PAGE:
Food Chains: How Supermarkets and Fast Food Outlets Control the Price of Food

Food Chain$

Directed by Sanjay Rawai (2014)

Film Review

This documentary concerns a week-long hunger strike the Coalition of Immokalee (CIW) workers held in 2014 in front of Publix headquarters in Lakeland Florida. Their goal was to pressure Florida’s main supermarket chain to join the Fair Food Program. Under this agreement, supermarkets pay slightly more for tomatoes to allow growers to pay farmworkers better.

At the time of filming Florida tomato pickers were averaging $13,000 a year working 10-12 hour days, while enduring toxic chemical exposure from pesticides and herbicides, wage theft. exploitation by slavery rings and (in the case of women workers) rape and sexual harassment.

As the filmmakers document, the complexity of US supply chains means that retailers like supermarkets and fast food restaurant, rather than growers, set the wholesale price of tomatoes and other vegetables. There are many years the prices growers receive are so low (due to competition with cheap Mexican imports) they leave their crop in the field because they can’t afford to harvest it.

For me, the most interesting part of the film traces the history of US farmers replacing African American slaves with immigrant agricultural workers. Initially the industry relied on Chinese, Japanese and Punjabi workers. In the 20th century, legal Mexican migrants replaced other nationalities.

I find it intriguing that most of the industrial North relies on immigrant labor (from destabilized third countries) to harvest food crops.** Squeezed by low prices they receive from supermarkets and fast food outlets, they can’t afford to pay a living wage to native workers.


*Companies that have signed onto the Fair Food Program include

  • Ahold USA (2015)
  • Aramark (2010)
  • Bon Appetit Management Company (2009)
  • Burger King (2008)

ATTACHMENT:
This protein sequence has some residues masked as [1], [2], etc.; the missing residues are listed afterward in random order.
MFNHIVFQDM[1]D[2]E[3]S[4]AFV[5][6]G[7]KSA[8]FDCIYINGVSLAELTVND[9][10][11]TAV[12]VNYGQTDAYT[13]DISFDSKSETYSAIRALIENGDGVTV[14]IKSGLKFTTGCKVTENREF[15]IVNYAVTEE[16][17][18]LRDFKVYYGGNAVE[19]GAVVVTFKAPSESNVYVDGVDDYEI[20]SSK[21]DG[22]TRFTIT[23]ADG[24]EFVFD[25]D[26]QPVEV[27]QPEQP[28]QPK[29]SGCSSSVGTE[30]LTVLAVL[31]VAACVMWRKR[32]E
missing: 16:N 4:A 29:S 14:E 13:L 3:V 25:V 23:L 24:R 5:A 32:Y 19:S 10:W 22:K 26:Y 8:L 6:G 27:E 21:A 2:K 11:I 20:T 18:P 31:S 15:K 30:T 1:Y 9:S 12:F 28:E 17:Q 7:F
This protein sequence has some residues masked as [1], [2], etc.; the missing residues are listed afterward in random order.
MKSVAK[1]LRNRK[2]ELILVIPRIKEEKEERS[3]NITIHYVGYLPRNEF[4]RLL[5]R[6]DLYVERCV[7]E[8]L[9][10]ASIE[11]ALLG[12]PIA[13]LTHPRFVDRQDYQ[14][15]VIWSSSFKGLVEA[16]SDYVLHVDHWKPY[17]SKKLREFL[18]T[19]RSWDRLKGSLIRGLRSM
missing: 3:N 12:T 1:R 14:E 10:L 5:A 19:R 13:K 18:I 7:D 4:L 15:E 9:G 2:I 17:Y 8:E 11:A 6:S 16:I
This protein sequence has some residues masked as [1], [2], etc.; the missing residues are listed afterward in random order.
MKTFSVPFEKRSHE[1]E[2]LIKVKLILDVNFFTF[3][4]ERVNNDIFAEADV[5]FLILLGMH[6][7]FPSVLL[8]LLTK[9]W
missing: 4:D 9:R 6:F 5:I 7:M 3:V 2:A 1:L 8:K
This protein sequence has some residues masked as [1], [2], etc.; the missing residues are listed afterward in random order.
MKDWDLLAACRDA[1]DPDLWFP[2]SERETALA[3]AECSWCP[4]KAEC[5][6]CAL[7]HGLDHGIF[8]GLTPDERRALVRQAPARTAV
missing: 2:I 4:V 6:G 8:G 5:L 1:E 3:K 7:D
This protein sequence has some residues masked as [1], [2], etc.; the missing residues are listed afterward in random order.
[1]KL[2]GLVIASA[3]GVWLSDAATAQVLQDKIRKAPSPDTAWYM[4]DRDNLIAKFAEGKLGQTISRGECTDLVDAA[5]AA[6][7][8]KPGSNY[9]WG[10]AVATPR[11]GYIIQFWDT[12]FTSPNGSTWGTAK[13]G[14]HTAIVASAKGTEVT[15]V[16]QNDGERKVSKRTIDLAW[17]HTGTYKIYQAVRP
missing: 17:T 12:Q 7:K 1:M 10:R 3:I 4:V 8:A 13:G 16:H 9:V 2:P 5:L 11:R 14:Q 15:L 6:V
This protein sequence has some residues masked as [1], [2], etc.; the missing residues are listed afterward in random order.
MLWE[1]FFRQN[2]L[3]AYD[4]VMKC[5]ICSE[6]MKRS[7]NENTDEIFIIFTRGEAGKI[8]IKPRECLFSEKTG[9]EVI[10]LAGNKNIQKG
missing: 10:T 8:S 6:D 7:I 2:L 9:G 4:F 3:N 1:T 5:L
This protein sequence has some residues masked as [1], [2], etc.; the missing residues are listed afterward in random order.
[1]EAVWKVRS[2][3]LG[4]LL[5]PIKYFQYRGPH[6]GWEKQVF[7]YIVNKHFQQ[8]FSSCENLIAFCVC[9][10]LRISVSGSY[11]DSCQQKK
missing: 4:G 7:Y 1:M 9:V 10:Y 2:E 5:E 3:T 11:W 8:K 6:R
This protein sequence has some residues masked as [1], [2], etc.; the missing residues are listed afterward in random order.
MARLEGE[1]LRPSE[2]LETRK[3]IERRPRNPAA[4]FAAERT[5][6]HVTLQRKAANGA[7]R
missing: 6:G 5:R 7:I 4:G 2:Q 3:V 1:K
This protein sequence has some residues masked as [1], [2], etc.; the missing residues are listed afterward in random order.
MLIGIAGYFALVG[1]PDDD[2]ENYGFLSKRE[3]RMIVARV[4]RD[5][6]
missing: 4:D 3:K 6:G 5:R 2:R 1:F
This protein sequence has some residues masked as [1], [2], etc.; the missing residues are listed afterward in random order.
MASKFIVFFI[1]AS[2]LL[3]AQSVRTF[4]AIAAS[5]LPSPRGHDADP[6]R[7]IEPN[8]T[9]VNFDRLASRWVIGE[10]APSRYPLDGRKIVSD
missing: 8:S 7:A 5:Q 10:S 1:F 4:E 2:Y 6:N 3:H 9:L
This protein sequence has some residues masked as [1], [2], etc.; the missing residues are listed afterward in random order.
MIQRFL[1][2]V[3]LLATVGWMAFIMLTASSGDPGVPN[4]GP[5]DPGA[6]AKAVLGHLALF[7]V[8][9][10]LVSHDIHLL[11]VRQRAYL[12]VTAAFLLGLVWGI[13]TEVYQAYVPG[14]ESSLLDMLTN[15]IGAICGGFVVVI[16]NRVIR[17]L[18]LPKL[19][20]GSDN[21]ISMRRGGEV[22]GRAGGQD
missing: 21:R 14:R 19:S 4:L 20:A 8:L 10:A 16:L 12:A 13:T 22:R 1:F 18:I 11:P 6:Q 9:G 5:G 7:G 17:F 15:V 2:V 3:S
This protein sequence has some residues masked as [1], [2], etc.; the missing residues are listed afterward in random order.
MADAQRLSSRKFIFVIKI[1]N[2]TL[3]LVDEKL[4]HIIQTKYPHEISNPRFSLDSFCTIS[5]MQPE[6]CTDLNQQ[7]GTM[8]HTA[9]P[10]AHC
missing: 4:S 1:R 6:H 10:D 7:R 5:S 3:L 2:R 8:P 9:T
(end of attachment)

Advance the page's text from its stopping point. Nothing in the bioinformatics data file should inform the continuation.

• Chipotle Mexican Grill (2012)
  • Compass Group (2009)
  • The Fresh Market (2015)
  • McDonald’s (2007)
  • Sodexo (2010)
  • Subway (2008)
  • Trader Joe’s (2012)
  • Walmart (2014)
  • Whole Foods Market (2008)
  • Yum Brands (2005)

**In New Zealand, growers pay immigrants from the Pacific Islands to pick their crop.

The full film can be viewed free on Beamafilm.

https://beamafilm-com.eznewplymouth.kotui.org.nz/watch/food-chains

 

Relocalization: Opting Out of Corporate Society

Diversidad: A Road Trip to Reconstruct Dinner

Solutionary Pictures (2010)

Film Review

Diversidad tells the story of a 35-day bicycle trip the Sierra Youth Coalition took from Vancouver to Tijuana in 2003. Their goal was to visit West Coast rural farming communities as a prelude to their participation in the 2003 anti-WTO protest in Cancun Mexico.

The goal of the fifth ministerial round of WTO negotiations was to resolve a dispute between developed and developing countries over agricultural trade. North American and Europe hoped to use the WTO to force developing countries to drop all trade barriers that were blocking US and EU agrobusinesses from dumping cheap food on agricultural nations. By 2003, NAFTA*, the precursor to the WTO, had allowed US agrobusiness to put two million Mexican farmers out of work by flooding their markets with cheap corn.